This is a compilation of essays on ?What India Meant to Me? written by English men and women who had lived in India after Independence and which were sent to the compiler when he was working as editor of the Illustrated Weekly. Khushwant Singh points out that for far too long the Britishers have been looked upon as unwanted rulers, who exploited India and as soon as their tenure was over, returned to England to the comforts of their hearth and home, forgetting the time spent in India.
It is true that the majority of those who came hated everything about India??its climate, mosquitoes, flies, the filth, dirt and smell?. Above all, they hated Indians. There were others who enjoyed the luxury of living in spacious bungalows with servants, shikar, riding, pig-sticking, drinking, and dancing??but even they kept themselves aloof from Indians? and subscribed to their ?White Only? clubs. The third variety of English men and women liked everything about India, ?stayed away from the racist clubs, went out of their way to befriend Indians and maintained contacts with them after returning to England. Some even gave tacit support to the freedom movement and stayed behind in India after the country gained Independence,? reluctantly returning to England when the bread-winners in the families retired.
Lord Mountbatten talks of his setting up of the Supreme Allied Command in South East Asia in October 1943 with ?a million Indian sailors, soldiers and airmen serving under me. I was particularly proud of this and admired their courage and steadfastness.? About the people of India he says, ?It was a wonderful experience when the people of India on all levels appeared to return our feeling so that the whole of our time in India from beginning to end was one of real happiness in spite of the many difficulties which had to be overcome.?
Escott Reid, High Commissioner of Canada to India, who came to appreciate the struggle of the government and people of India speaks of their struggle against the ?evils so various, so numerous, so intractable and so monstrous ? the evils of hunger, illiteracy, disease and ignorance of feudalism, social inequality, casteism and communalism, the evils of superstition and of obscurantism.? He speaks of the wonderful memories he had of Jawaharlal Nehru and his personal kindnesses when as a diplomat, ?I had the privilege of knowing one of the great men of his time.?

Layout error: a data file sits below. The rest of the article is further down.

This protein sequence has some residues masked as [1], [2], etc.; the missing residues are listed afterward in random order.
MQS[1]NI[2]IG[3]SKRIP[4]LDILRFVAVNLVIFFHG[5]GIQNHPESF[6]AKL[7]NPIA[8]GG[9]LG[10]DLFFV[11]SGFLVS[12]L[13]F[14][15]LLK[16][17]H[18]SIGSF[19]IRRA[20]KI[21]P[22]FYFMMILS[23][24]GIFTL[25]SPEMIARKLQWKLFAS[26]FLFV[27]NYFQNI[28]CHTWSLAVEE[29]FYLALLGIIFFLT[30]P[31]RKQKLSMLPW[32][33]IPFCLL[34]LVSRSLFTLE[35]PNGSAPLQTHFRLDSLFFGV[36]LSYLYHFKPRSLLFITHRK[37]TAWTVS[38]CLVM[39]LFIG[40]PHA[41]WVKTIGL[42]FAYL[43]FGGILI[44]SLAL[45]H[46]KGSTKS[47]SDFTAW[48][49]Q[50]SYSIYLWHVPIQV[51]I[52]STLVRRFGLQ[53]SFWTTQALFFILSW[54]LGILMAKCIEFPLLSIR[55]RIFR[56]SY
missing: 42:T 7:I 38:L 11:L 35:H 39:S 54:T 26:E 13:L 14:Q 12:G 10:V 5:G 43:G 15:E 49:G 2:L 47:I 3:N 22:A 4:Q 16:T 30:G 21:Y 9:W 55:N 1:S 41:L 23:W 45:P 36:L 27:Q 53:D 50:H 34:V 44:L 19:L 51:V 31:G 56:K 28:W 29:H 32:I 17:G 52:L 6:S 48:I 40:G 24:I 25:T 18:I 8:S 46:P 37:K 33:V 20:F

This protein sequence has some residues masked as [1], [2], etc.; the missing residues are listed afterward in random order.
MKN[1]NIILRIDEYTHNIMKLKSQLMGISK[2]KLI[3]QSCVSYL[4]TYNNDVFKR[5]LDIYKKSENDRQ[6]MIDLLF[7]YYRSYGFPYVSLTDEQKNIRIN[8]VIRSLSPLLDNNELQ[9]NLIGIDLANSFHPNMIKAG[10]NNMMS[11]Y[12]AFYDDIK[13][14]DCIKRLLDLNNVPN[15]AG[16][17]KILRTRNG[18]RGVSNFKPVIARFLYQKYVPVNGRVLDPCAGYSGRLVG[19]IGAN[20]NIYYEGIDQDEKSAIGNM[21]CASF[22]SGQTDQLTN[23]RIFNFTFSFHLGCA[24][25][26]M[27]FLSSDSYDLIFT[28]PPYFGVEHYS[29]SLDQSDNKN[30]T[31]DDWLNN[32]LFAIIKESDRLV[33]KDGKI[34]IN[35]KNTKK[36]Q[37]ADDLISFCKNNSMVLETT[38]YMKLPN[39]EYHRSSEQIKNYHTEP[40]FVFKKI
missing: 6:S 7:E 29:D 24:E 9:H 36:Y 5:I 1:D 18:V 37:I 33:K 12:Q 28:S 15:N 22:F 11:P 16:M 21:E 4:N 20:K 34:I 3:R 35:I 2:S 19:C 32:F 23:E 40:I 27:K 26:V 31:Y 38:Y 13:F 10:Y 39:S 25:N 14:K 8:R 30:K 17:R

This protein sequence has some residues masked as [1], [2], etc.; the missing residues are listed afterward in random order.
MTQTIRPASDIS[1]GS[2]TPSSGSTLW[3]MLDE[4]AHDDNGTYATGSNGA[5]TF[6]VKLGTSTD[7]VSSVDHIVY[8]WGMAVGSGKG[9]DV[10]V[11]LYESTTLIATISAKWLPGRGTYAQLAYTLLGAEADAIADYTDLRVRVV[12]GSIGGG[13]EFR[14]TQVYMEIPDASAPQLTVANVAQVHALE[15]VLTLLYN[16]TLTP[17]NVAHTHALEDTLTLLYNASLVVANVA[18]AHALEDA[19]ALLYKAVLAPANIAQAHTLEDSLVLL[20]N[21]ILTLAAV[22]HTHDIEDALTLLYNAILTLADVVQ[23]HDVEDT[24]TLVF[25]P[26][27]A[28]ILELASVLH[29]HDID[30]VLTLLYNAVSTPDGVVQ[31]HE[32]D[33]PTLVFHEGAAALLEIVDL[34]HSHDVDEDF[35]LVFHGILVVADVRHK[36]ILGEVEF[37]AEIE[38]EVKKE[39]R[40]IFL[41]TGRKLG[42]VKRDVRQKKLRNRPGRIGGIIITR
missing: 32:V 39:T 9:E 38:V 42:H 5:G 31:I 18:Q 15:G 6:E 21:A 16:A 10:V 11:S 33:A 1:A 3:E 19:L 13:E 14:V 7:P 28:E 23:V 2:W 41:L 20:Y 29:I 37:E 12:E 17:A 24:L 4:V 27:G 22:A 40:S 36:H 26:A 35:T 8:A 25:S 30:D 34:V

Rowland Owen, a bureaucrat says, ?I am proud and happy to have seen in my years in Delhi, India ?rise, regenerate from the gloom? and to hear the future call ?with a manifold sound to crescent honours, splendours, victories vast?.?
Stanley Jepson, who was once the editor of The Illustrated Weekly of India, says, ?India reminds me through the various tribulations of a great elephant shrugging off whatever elephants do shrug off.?
For Sir Arthur Dean, an engineer, ?India meant to me a very friendly relationship with a number of interesting and pleasant people.?
Horace Alexander, Quaker teacher and writer, finds that India has progressed ?but acute poverty has not been overcome. Unemployment has not been abolished. Even the trait of untouchability is evidently by no means abolished in the villages? To the outward eye, it would seem that the changes that Gandhi and his colleagues hoped to achieve are slow to arrive.?
JAK Martyn, the second Headmaster of Doon School says, ?I, to be honest must admit that my own love of India does less credit to me as to India. I cannot honestly say that I have made the necessary effort to make such progress in those respects and that my love of India is more because of what she is than what she has achieved.?
Peggy Holroyde, writer, considers India a paradox as the country is ?princely rich and peasant poor, warm of heart yet inexplicably cruel, painfully beautiful and harsh, puzzling to the Greek logic of mind yet clear in immediate flashes and as the frosted ice on the far reaches of the Himalayas.?
Arthur Hughes, a government servant and teacher, talks of his love affair with India ?which began on the eleventh day of December 1927, the day I set foot in India, and has continued ever since.? He considers himself lucky to have established contacts and experiences as ?India led me gently by the hand, drew me into her home and grappled me to her soul with hooks of steel, fringed with a thousand small tendernesses and attentions.?
Lionel Fielden of BBC ?hated it (India) from the first moment and through all my five years there.? What India ?meant to me was certainly many good friends and lovely places, but also overriding poverty, apathy, indifference and hideous overpopulation.? He however was a well-wisher of India as he wanted to see India ?not pruned and rootless in the barren soil of materialism, but firmly rooted in her own ancient traditions, bringing from the past a measure of serenity and dignity to grace the present.?
This book is worthy of being read to get an idea of what our rulers must have undergone before they could bring themselves to love India. What is more touching is to read compiler Khushwant Singh, who has crossed the age of 93, quote lines from Thomas Moore'sOft, in the Stilly Night:
When I remember all,
the friends so linked together,
I?ve seen around me fall
like leaves in winter weather.
I feel like one
who treads alone,
some banquet hall, deserted
whose lights are fled,
whose garlands dead,
and all, but he, departed.
(Penguin Books India Ltd, 11 Community Centre, Panchsheel Park, New Delhi-110 017.)